Re: [CODE] Recall/Clone code on FTP

From: Sammy (samedi@DHC.NET)
Date: 09/20/97

On Sat, 20 Sep 1997, Ron Hensley wrote:

> Ive noticed that some speicals code, trash the argument list passed into
> them. Like if you assign a mob to be a shop keeper and also try to
> MOB_ASSIGN it, youll see that the shop code obliterates the argument list
> before your special gets called.

That's not a problem with stock spec_procs.  I think what's happening is
your specials don't have enough checks to determine whether the special
should act on the arguments before you call the argument functions.  Any
"return 0" in a special that is called after a destructive argument parse
function is asking for trouble.

What I've been doing as I've added the two_args function to my code is to
create a local copy of the argument list and act on that instead of
argument.  I'm working with a different sort of interpreter setup that has
a linked list of command parsers.  If you're working in olc, your input is
checked by an olc parser, and if that parser doesn't see anything to act
on, the next parser in the player's list is called, until all parsers have
been checked and either one of them takes control or you end up with an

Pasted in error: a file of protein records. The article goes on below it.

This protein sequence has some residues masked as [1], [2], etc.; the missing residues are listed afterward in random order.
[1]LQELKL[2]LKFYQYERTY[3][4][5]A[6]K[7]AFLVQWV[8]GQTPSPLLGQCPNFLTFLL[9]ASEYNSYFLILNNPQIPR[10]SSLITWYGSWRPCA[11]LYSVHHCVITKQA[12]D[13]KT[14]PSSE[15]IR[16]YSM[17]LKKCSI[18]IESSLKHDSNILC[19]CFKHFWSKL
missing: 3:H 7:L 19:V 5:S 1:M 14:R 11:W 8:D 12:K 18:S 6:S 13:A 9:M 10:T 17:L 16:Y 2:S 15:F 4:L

unknown command.  Under normal conditions, the sequence would be a
spec_proc check, then a wizcommand parser check (for imms only), then a
basic command interpreter (replacement for command_interpreter), then the
social interpreter.  Other parsers such as the olc parsers, edit parser
(writing messages), and player creation parser are added and removed as

> If all specials left the original arguments unmolested, we could use a
> linked list of function pointers instead of just one, and thuse put as
> many sets of code per mob/roon/etc as we wanted...

They really should already, but nondestructive parsing is as easy as:

char local_arg[MAX_INPUT_LENGTH];

strcpy(local_arg, argument);

[change all instances of argument to local_arg in special]


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